Ann Gearan, AP diplomatic writer, reports that
The government's Arabic-language satellite television network is seeking an outside review after recent broadcasts that included broadsides and inflammatory language referring to Israel or Jews.
The excuses offered for allowing some appalling speakers and viewpoints to be broadcast to Middle East audiences with our money are simply appalling, indicating a near criminal negligence. And the "solution" requested is absurd.
A broadcast last December included a lengthy speech by Hezbollah leader Hassan Nasrallah that the network later said was not screened for anti-Israel content before broadcast because no supervisor spoke Arabic. [emphasis added]
How, exactly, does one "supervise" a broadcast in a language one doesn't speak?
In another Al-Hurra broadcast, Hamas leader Ismail Haniya appeared to support the assertion that the Holocaust was a myth, and the network's coverage of an Iranian Holocaust deniers' conference has been criticized as insufficiently skeptical.
Having an openly American-funded network broadcast such nonsense only confirms its supposed truth in the eyes of millions who never even hear the broadcast.
So what is the remedy? A member of the Broadcasting Board of Governors, the federal supervisory body, said
... the review will be done by a university or other academic institution with experience both in Middle Eastern affairs and journalism. The review has not begun, and Hart said he did not know when it will be completed.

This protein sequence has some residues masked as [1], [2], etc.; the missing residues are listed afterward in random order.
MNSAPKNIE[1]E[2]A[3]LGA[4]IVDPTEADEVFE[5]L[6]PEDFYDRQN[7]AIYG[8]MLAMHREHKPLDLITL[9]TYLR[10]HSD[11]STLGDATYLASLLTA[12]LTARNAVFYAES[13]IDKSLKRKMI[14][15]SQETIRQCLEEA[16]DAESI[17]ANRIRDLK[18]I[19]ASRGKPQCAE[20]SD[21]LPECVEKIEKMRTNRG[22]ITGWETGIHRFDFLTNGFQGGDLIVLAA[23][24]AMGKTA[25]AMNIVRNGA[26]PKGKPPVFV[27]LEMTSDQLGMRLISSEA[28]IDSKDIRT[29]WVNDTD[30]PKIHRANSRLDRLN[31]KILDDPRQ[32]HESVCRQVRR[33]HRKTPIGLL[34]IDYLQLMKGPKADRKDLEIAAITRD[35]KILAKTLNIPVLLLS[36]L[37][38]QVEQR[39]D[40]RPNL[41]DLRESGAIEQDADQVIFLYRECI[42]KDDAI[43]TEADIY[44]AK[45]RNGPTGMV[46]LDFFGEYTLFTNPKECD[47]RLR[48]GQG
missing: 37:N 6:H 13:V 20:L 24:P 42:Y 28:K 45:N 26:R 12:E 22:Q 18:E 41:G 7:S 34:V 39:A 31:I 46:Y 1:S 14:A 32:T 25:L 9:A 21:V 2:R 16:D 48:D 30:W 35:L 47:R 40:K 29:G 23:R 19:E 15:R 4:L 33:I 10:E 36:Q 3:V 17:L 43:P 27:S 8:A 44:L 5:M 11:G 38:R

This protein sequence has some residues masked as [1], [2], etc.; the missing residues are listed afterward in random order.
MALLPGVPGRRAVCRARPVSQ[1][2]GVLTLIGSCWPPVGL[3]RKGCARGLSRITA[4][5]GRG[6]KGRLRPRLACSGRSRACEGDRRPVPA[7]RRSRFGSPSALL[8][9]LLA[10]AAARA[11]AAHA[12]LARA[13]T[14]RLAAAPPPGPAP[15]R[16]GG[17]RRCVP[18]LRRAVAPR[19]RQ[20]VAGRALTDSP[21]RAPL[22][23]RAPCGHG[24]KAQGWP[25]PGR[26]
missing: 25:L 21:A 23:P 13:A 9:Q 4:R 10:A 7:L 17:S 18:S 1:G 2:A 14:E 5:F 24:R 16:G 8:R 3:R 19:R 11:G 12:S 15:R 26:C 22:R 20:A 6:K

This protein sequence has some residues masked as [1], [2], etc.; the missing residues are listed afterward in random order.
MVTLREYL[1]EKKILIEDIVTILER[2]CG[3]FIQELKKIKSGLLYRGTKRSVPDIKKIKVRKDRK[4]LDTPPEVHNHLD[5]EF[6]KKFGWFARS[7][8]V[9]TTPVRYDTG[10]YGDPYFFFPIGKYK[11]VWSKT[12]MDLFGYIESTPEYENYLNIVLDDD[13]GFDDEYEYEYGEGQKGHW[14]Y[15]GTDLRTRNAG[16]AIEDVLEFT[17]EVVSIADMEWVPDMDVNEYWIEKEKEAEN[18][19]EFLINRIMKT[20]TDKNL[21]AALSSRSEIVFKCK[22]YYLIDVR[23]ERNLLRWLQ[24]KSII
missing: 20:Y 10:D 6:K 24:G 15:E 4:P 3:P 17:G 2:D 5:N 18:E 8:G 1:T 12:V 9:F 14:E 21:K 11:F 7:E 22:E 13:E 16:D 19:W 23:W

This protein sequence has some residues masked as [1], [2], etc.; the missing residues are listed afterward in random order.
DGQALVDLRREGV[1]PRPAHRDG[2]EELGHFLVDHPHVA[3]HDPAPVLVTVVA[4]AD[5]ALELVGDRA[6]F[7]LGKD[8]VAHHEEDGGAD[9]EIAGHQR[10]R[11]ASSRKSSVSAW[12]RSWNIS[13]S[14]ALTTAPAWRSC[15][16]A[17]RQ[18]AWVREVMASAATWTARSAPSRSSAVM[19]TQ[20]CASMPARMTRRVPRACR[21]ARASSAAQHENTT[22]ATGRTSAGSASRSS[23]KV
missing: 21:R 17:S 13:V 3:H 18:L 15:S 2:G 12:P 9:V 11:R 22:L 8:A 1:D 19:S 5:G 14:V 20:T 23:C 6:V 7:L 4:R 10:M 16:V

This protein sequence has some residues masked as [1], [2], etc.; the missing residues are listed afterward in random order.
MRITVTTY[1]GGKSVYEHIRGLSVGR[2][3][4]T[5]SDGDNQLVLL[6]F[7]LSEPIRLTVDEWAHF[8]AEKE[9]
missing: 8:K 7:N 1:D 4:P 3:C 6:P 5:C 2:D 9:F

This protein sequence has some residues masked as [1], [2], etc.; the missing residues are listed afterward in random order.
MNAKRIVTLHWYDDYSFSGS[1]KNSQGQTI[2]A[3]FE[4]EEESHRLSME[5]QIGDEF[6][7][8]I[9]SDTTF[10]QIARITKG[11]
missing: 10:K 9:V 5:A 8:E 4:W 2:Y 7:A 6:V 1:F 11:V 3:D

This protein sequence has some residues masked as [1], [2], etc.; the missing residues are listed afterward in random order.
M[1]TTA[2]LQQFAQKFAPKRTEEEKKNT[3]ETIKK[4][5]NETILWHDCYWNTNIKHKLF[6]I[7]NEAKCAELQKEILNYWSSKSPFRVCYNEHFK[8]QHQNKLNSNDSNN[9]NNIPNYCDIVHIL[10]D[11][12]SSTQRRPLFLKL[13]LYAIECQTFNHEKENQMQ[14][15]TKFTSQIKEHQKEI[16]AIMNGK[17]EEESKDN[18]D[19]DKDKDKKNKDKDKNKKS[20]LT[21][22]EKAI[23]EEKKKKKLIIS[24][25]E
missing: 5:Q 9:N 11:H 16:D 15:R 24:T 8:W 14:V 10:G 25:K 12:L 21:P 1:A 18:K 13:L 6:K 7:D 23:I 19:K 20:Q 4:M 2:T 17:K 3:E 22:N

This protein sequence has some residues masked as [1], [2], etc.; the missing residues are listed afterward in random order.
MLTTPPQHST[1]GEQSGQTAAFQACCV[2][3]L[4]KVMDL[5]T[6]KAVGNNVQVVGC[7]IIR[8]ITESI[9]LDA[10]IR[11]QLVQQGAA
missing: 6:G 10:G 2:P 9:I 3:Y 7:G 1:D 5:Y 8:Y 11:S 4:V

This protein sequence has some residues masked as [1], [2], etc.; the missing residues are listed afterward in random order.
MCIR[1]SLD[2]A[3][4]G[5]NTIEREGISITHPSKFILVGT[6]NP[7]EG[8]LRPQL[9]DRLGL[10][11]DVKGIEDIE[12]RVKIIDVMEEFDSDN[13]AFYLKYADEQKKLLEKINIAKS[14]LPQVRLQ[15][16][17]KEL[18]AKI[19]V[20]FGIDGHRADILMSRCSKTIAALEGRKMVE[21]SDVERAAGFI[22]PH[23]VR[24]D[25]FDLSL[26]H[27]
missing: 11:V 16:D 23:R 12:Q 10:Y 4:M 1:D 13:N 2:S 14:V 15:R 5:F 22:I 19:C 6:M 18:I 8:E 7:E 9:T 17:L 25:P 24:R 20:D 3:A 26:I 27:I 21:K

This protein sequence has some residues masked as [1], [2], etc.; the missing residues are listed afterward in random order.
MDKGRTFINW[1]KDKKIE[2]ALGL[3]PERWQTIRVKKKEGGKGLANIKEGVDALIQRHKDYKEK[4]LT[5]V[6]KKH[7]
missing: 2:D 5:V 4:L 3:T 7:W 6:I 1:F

Right. Just go to the notoriously anti-Israel Columbia University Middle East Studies faculty, or another part of the left wing-dominated academic establishment. They would only make the matter worse.
The charitable interpretation is that this operation is run by incompetents. I incline toward a less charitable interpretation. In either case, it is time to pull the plug and throw the lot of them out of work. NPR might be hiring.
Hat tip: Jerry Long
, I learn of Joel Mowbray's reporting
in the paper version of the Wall Street Journal
Dealing a sharp blow to embattled Al Hurra news director Larry Register, a powerful Congressional panel yesterday expressed its dissatisfaction with the "new" Al Hurra in the strongest possible terms: It withheld millions in funding.
Al Hurra had asked for -- with the strong support of Undersecretary of State for Public Diplomacy Karen Hughes -- an additional $11.1 million in funding over fiscal year 2007 levels for new programming. The network didn't get one dime of it.
By the time the appropriations process winds its way through Congress, the requested funding could be restored -- but that most likely could happen only if Register is fired.
And if the stars align, Register could be gone within a week.
Hat tip: Dan Peterson